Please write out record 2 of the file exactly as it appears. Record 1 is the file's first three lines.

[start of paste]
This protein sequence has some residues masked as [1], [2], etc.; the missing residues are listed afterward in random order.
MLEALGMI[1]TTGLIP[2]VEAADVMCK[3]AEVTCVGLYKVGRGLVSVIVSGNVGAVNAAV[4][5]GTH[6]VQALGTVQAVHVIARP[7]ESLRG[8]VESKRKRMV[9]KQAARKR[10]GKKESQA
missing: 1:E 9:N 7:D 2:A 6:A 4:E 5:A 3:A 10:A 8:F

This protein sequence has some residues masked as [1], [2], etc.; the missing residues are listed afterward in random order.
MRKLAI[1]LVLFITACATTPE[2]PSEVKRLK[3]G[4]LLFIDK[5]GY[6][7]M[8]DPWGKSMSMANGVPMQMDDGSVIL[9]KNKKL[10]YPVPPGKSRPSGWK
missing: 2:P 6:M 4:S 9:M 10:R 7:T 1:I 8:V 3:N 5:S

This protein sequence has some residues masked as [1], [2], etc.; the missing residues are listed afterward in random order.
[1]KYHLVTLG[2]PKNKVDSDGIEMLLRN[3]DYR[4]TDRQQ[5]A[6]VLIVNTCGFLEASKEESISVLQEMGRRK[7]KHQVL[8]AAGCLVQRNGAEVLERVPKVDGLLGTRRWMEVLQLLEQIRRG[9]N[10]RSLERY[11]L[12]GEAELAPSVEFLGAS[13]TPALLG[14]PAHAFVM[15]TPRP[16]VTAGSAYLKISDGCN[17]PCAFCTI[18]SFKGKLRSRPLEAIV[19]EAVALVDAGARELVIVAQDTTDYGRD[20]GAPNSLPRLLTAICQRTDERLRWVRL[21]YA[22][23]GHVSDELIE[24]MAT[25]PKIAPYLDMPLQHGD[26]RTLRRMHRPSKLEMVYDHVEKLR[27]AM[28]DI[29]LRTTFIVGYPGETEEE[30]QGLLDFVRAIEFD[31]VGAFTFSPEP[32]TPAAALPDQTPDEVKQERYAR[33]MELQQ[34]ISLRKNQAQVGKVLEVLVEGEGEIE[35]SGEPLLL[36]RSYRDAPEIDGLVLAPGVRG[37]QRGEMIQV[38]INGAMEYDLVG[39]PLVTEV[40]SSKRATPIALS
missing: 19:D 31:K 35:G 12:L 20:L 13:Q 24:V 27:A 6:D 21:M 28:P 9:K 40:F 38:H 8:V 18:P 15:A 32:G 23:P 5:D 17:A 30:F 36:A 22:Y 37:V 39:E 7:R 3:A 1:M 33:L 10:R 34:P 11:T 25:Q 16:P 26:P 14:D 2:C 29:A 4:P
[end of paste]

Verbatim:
This protein sequence has some residues masked as [1], [2], etc.; the missing residues are listed afterward in random order.
MRKLAI[1]LVLFITACATTPE[2]PSEVKRLK[3]G[4]LLFIDK[5]GY[6][7]M[8]DPWGKSMSMANGVPMQMDDGSVIL[9]KNKKL[10]YPVPPGKSRPSGWK
missing: 2:P 6:M 4:S 9:M 10:R 7:T 1:I 8:V 3:N 5:S